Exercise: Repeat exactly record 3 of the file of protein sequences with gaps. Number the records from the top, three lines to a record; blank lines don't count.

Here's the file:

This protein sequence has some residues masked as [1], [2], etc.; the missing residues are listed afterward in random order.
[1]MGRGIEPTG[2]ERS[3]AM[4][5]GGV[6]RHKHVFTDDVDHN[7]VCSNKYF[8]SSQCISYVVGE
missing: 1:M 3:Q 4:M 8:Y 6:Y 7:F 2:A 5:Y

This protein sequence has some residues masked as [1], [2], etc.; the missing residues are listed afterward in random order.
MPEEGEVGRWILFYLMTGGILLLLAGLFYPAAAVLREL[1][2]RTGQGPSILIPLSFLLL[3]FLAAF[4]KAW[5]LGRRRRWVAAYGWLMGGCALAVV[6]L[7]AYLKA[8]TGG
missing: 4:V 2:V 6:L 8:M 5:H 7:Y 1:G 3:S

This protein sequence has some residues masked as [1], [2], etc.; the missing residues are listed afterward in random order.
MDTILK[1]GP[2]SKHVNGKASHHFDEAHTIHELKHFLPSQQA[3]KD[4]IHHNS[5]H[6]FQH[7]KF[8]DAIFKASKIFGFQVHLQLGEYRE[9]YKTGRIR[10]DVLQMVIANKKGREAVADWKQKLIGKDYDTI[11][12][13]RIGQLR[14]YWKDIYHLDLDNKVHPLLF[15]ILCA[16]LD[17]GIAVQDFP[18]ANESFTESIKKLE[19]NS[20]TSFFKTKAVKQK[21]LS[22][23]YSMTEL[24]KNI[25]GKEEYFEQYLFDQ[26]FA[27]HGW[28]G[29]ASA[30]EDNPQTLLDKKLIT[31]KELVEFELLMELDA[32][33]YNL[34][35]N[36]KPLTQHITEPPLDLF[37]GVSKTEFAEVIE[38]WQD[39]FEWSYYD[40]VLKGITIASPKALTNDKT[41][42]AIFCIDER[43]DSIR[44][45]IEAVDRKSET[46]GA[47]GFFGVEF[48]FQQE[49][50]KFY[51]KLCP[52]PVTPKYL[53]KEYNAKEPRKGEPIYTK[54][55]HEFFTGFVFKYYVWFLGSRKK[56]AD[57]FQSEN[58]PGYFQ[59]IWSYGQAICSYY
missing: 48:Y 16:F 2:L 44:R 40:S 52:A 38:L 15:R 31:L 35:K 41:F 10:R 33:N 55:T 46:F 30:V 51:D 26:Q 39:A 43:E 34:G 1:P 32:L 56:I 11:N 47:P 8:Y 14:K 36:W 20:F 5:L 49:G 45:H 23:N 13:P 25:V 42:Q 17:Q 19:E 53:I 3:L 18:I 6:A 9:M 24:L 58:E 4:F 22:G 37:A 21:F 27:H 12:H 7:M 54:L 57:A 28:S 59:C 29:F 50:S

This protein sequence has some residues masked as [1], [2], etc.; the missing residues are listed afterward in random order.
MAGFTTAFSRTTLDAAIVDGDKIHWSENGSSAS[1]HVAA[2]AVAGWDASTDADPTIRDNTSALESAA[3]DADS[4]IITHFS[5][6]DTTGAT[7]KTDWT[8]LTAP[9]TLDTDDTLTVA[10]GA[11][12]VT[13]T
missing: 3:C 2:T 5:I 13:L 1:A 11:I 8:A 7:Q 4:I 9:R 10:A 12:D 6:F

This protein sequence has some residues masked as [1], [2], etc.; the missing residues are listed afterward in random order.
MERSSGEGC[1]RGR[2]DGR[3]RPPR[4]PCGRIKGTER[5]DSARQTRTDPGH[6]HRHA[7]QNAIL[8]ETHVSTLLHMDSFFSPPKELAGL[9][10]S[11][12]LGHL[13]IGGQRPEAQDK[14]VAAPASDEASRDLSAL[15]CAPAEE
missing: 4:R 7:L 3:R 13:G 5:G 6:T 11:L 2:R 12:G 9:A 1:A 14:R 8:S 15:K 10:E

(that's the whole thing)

This protein sequence has some residues masked as [1], [2], etc.; the missing residues are listed afterward in random order.
MDTILK[1]GP[2]SKHVNGKASHHFDEAHTIHELKHFLPSQQA[3]KD[4]IHHNS[5]H[6]FQH[7]KF[8]DAIFKASKIFGFQVHLQLGEYRE[9]YKTGRIR[10]DVLQMVIANKKGREAVADWKQKLIGKDYDTI[11][12][13]RIGQLR[14]YWKDIYHLDLDNKVHPLLF[15]ILCA[16]LD[17]GIAVQDFP[18]ANESFTESIKKLE[19]NS[20]TSFFKTKAVKQK[21]LS[22][23]YSMTEL[24]KNI[25]GKEEYFEQYLFDQ[26]FA[27]HGW[28]G[29]ASA[30]EDNPQTLLDKKLIT[31]KELVEFELLMELDA[32][33]YNL[34][35]N[36]KPLTQHITEPPLDLF[37]GVSKTEFAEVIE[38]WQD[39]FEWSYYD[40]VLKGITIASPKALTNDKT[41][42]AIFCIDER[43]DSIR[44][45]IEAVDRKSET[46]GA[47]GFFGVEF[48]FQQE[49][50]KFY[51]KLCP[52]PVTPKYL[53]KEYNAKEPRKGEPIYTK[54][55]HEFFTGFVFKYYVWFLGSRKK[56]AD[57]FQSEN[58]PGYFQ[59]IWSYGQAICSYY
missing: 48:Y 16:F 2:L 44:R 40:S 52:A 38:L 15:R 31:L 35:K 41:F 10:R 33:N 55:T 46:F 30:V 51:D 26:Q 39:A 43:E 34:G 1:P 32:L 56:I 11:N 47:P 8:Y 14:K 36:W 20:F 5:L 49:G 45:H 23:N 13:P 25:V 42:Q 17:Q 19:E 53:I 3:L 18:I 6:A 9:M 24:L 58:E 4:F 22:G 37:A 21:F 27:H 12:H 7:M 54:L 57:A 28:S 59:C 29:F 50:S